Despite multiple wounds and concentrated enemy fire, he carried or dragged half the wounded team to the aircraft. He then ran alongside them to offer protective fire when it moved to get the remaining members. Under withering enemy fire, Benavidez sprinted to recover the body of their team leader plus classified documents.
After he reached the dead leader, small arms fire wounded him in the abdomen and grenade shrapnel hit him in the back. Then the chopper pilot sustained a fatal injury, causing the ‘copter to crash. Benavidez went to the wreckage, helping the wounded out of the overturned aircraft. He then placed the survivors into a defensive perimeter.
Roy Benavidez: Unrelenting Bravery
Despite enemy fire from automatic weapons and grenades, Benavidez distributed ammo and water to the men. His leadership renewed their will to live and fight back. As the enemy closed in, Sergeant Benavidez called tactical air strikes and directed fire from supporting gunships. His actions held the NVA at bay and made another rescue attempt possible.
When the next helicopter arrived, Benavidez grabbed a seriously wounded team member and headed for the aircraft. As he got there, an NVA soldier that had appeared dead jumped up and bashed him with the butt of his AK-47, breaking his jaw. As the NVA soldier lunged with his bayonet, Roy grabbed it with one hand and used his Bowie knife. The encounter left a slash on his right hand and his left arm injured from the bayonet.
Once again, he attempted to pull his comrade to the helicopter. Then he noticed two more NVA running from the jungle. Benavidez grabbed an AK-47, dropped the two enemy soldiers, and got the severely wounded man into the chopper. Someone finally shoved Benevidez into the helicopter and they took off. As they flew, he grasped his teammate’s hand with one hand and held his guts in with the other.
The Medal Of Honor
The aftermath of those six hours is almost unimaginable. Sgt. Benavidez received 37 wounds by bullets, shrapnel, a bayonet, and a rifle butt. His actions saved eight men’s lives in Vietnam on May 2, 1968. By the time the details of his heroics came to light, the time limit on the medal had expired. The Army board denied an extension because they required an eyewitness. Benavidez thought there were no living witnesses, but he was wrong.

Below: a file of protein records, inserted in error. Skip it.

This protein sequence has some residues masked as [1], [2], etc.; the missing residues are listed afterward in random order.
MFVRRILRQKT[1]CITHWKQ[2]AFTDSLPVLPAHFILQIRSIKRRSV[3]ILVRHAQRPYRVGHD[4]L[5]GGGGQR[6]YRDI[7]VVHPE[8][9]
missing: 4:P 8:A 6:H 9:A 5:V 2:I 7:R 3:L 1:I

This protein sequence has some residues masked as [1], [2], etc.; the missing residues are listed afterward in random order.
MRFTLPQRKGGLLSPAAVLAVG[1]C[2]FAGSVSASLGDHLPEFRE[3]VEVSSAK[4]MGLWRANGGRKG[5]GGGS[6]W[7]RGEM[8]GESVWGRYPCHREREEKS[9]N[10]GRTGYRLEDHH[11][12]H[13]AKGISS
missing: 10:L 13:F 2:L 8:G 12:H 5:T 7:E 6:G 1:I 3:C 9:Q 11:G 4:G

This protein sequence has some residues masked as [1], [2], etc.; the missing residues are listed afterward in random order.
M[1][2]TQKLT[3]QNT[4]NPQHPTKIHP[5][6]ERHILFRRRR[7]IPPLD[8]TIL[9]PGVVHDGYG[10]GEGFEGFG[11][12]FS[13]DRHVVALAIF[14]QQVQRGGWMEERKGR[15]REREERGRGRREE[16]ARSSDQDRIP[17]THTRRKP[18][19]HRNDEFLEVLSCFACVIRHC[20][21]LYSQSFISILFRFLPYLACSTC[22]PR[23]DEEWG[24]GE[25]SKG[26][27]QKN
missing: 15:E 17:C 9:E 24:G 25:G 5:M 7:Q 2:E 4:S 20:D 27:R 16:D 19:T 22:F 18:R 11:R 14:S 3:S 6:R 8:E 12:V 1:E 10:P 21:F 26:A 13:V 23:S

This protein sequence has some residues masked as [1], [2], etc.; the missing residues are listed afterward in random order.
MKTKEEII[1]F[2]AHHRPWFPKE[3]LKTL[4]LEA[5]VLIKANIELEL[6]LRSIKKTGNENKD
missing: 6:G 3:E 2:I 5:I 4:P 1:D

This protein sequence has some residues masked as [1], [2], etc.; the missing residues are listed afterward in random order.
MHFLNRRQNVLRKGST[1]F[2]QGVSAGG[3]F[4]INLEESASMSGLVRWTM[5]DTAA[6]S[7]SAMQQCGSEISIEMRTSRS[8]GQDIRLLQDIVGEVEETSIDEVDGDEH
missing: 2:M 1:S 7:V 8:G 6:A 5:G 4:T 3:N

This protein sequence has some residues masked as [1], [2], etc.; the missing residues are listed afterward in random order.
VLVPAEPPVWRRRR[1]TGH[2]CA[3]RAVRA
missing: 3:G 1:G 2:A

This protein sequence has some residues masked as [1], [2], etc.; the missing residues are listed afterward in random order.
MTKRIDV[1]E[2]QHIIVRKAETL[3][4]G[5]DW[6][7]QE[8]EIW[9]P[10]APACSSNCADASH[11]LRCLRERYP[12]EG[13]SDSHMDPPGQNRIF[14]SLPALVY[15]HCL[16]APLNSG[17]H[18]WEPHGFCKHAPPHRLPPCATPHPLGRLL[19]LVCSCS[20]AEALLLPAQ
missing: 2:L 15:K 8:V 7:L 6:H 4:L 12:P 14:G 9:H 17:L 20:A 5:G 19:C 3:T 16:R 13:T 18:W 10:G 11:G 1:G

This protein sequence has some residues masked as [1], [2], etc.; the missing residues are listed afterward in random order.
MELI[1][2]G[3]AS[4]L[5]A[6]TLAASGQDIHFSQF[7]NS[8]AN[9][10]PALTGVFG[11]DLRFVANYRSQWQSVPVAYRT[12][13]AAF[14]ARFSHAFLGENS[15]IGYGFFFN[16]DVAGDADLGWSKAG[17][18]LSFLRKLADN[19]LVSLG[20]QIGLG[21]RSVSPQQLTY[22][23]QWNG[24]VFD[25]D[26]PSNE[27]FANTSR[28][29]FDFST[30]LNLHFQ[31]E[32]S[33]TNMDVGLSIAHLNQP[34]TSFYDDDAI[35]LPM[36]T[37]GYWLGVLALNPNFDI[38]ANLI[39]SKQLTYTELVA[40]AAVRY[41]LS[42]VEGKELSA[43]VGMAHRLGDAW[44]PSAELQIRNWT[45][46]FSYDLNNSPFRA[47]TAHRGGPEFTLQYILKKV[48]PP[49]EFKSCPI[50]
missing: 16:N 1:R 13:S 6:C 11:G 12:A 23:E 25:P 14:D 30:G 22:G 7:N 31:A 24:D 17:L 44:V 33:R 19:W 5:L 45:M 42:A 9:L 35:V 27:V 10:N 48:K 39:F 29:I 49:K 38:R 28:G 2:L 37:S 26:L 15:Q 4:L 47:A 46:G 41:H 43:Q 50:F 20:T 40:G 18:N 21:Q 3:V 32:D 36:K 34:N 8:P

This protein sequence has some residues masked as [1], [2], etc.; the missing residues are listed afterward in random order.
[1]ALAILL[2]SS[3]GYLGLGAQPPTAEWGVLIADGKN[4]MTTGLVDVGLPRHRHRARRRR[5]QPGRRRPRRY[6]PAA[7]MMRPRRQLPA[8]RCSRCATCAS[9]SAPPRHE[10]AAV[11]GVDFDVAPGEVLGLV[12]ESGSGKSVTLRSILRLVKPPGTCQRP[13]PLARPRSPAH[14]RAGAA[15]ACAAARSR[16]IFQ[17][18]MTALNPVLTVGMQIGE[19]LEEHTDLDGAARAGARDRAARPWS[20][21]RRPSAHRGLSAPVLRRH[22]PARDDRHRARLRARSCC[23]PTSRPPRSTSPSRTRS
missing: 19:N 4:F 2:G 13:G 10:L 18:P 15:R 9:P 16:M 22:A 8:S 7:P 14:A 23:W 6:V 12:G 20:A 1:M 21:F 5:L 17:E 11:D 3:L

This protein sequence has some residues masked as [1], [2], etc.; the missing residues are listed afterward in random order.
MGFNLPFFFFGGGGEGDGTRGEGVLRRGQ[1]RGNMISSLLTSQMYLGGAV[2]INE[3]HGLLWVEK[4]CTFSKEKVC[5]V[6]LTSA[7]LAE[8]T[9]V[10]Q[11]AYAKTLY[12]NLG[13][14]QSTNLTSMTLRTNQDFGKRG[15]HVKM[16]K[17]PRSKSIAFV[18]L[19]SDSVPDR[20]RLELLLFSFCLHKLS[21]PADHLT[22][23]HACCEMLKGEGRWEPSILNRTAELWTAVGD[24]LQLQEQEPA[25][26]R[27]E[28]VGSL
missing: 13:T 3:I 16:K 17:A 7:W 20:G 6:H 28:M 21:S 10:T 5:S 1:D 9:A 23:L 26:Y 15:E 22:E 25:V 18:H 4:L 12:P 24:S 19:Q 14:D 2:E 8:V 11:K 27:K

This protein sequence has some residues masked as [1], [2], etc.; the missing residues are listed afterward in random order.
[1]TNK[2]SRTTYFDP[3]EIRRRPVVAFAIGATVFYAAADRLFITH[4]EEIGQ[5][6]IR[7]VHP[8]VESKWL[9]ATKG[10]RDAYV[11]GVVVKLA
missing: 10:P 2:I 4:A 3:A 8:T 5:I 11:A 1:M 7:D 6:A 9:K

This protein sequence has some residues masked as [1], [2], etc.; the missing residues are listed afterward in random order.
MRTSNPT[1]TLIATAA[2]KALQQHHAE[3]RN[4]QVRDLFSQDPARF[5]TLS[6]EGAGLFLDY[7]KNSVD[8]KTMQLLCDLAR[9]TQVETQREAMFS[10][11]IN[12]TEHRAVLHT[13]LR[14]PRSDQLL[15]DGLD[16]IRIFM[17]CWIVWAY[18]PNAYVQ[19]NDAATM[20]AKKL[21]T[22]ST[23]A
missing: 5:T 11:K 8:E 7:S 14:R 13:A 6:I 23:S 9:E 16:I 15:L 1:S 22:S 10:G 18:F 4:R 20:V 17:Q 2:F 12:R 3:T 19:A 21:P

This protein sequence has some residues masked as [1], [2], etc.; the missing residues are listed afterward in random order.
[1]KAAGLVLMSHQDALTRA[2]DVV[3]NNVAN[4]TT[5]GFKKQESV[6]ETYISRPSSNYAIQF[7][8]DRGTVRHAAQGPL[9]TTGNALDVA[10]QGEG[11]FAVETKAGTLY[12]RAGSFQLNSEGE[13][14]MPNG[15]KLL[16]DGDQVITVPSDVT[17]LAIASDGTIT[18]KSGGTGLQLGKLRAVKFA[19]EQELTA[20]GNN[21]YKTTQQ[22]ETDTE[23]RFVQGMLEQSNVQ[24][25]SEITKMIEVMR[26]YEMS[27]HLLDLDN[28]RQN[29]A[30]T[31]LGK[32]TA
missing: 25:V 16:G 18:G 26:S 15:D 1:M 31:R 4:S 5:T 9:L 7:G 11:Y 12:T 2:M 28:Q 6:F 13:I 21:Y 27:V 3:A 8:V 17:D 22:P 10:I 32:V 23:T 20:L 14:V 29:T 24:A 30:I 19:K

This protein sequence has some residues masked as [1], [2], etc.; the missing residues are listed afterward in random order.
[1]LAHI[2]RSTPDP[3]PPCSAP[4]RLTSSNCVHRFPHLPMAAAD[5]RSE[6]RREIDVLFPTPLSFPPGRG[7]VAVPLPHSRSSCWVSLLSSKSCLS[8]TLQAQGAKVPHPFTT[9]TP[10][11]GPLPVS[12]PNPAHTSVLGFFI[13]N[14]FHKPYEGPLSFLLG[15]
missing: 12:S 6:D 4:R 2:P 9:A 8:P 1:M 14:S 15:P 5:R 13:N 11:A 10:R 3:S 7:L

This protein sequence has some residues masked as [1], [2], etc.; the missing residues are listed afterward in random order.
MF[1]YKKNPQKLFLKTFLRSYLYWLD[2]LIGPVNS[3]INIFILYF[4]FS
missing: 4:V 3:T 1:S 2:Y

A radioman named Brian O’Connor had been severely wounded but not killed as Roy had believed. O’Connor saw a newspaper account and immediately contacted Benavidez. He submitted a ten-page report confirming the accounts others provided and serving as the eyewitness.
The Death Of A Hero
After he retired, Roy Benavidez spoke to many organizations in several countries and wrote three autobiographical books. He visited American military personnel and sometimes joined them on field exercises. Roy was a favorite of students, service members, and private citizens worldwide.
Master Sergeant Roy Benavidez died on November 29, 1998, at Brooke Army Medical Center. He was 63 when he succumbed to respiratory failure and complications from diabetes. Benavidez went to his rest with full military honors at Fort Sam Houston National Cemetery.
One of Roy’s books is titled Medal of Honor: A Vietnam Warrior’s Story. He was a relentless warrior, a family man, and a person of faith. The Medal of Honor belongs to heroes like him. Roy’s story is an example of a well-lived life.